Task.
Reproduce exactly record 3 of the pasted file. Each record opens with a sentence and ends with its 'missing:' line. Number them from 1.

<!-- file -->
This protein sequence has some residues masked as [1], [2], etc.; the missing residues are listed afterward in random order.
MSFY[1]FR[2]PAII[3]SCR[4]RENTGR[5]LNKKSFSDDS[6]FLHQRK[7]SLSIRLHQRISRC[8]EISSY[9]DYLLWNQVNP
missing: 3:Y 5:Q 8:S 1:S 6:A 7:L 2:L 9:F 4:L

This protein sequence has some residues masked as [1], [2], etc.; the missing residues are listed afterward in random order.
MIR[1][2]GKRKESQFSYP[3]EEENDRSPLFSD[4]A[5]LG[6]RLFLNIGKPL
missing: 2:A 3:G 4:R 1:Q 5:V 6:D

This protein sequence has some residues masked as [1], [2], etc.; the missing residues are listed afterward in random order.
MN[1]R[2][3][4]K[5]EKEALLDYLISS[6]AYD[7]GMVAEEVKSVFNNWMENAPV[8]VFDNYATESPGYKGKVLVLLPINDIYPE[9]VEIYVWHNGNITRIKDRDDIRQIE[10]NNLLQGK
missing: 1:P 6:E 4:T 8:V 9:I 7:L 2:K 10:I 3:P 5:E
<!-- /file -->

This protein sequence has some residues masked as [1], [2], etc.; the missing residues are listed afterward in random order.
MN[1]R[2][3][4]K[5]EKEALLDYLISS[6]AYD[7]GMVAEEVKSVFNNWMENAPV[8]VFDNYATESPGYKGKVLVLLPINDIYPE[9]VEIYVWHNGNITRIKDRDDIRQIE[10]NNLLQGK
missing: 1:P 6:E 4:T 8:V 9:I 7:L 2:K 10:I 3:P 5:E